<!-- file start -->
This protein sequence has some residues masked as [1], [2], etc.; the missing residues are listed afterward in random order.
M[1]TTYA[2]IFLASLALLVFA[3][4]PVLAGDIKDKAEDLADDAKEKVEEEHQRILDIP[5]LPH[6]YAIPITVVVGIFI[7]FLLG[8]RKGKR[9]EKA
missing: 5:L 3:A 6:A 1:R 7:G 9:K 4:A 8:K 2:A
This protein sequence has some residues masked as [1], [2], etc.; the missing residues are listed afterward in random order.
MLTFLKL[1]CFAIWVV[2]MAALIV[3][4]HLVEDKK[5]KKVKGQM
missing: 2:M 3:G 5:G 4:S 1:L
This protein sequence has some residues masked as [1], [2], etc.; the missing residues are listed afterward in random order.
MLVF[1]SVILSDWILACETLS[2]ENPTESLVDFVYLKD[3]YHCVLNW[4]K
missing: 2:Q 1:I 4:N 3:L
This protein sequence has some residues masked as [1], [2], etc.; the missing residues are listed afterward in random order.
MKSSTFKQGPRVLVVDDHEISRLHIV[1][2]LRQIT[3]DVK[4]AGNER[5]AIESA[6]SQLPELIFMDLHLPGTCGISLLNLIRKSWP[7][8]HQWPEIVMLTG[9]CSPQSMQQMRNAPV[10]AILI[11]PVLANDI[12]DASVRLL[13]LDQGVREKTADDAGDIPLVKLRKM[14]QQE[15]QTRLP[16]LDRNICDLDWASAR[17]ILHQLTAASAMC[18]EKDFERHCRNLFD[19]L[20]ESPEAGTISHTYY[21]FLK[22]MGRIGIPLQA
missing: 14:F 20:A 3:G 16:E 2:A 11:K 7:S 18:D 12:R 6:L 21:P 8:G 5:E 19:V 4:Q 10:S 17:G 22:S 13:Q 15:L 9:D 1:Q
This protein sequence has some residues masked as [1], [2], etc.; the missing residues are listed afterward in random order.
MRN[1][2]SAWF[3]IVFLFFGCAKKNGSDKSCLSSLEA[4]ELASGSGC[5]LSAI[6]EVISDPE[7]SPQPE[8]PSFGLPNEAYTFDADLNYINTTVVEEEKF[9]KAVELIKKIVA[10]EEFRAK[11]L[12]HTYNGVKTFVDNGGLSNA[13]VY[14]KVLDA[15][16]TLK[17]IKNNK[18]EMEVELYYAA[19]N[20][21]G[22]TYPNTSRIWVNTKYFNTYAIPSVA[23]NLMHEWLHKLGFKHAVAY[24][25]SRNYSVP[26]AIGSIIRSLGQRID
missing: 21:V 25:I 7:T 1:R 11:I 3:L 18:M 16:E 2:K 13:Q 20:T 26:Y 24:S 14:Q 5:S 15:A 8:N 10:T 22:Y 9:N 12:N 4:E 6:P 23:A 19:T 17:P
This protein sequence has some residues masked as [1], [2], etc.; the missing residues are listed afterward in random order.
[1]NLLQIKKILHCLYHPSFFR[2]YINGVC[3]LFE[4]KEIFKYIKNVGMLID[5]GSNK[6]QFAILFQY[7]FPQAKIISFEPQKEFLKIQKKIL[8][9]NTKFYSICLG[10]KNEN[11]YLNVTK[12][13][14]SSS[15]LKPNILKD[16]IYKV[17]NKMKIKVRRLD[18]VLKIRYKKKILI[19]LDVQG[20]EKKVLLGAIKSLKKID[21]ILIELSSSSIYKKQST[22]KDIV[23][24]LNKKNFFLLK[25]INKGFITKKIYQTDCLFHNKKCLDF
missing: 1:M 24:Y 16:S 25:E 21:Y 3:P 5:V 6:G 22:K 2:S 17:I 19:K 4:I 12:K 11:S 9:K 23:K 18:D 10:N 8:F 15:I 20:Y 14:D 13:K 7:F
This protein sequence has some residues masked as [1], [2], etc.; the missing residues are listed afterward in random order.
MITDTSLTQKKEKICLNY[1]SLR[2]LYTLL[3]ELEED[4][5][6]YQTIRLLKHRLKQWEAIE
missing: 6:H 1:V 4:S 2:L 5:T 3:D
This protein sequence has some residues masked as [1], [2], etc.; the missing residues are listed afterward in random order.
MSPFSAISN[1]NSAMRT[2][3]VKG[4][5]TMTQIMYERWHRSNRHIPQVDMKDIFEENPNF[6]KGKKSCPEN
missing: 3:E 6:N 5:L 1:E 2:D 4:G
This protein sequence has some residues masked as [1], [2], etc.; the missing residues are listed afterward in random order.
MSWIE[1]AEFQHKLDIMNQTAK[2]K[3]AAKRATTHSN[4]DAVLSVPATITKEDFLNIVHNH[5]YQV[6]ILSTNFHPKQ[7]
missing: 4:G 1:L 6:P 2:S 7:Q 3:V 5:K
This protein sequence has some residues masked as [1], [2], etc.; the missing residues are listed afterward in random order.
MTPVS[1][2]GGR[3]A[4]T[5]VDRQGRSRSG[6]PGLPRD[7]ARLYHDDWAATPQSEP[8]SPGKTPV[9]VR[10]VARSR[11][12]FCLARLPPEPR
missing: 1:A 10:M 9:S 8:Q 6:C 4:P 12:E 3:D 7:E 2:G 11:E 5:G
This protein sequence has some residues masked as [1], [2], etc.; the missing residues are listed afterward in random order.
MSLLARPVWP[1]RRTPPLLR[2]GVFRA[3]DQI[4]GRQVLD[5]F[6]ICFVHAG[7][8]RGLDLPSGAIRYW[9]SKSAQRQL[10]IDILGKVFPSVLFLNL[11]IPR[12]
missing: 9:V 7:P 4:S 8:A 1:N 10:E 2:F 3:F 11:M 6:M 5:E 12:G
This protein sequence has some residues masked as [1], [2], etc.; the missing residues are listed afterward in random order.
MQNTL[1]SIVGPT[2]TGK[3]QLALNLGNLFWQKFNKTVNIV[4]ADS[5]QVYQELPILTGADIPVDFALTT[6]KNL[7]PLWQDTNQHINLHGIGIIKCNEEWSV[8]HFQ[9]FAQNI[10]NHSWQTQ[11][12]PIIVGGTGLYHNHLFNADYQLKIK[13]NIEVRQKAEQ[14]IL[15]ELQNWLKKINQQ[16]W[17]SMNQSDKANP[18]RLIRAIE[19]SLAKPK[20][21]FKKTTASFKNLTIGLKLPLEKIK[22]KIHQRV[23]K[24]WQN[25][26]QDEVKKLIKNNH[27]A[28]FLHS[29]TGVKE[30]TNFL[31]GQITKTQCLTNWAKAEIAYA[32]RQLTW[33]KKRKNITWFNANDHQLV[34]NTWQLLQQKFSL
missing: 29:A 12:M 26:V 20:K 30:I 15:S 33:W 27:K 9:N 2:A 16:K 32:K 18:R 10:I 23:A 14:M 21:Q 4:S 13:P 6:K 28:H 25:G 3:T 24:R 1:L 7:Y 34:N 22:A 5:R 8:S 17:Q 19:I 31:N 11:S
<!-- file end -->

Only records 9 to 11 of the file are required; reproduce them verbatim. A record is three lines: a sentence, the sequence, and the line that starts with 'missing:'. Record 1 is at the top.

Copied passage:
This protein sequence has some residues masked as [1], [2], etc.; the missing residues are listed afterward in random order.
MSWIE[1]AEFQHKLDIMNQTAK[2]K[3]AAKRATTHSN[4]DAVLSVPATITKEDFLNIVHNH[5]YQV[6]ILSTNFHPKQ[7]
missing: 4:G 1:L 6:P 2:S 7:Q 3:V 5:K
This protein sequence has some residues masked as [1], [2], etc.; the missing residues are listed afterward in random order.
MTPVS[1][2]GGR[3]A[4]T[5]VDRQGRSRSG[6]PGLPRD[7]ARLYHDDWAATPQSEP[8]SPGKTPV[9]VR[10]VARSR[11][12]FCLARLPPEPR
missing: 1:A 10:M 9:S 8:Q 6:C 4:P 12:E 3:D 7:E 2:G 11:E 5:G
This protein sequence has some residues masked as [1], [2], etc.; the missing residues are listed afterward in random order.
MSLLARPVWP[1]RRTPPLLR[2]GVFRA[3]DQI[4]GRQVLD[5]F[6]ICFVHAG[7][8]RGLDLPSGAIRYW[9]SKSAQRQL[10]IDILGKVFPSVLFLNL[11]IPR[12]
missing: 9:V 7:P 4:S 8:A 1:N 10:E 2:F 3:F 11:M 6:M 5:E 12:G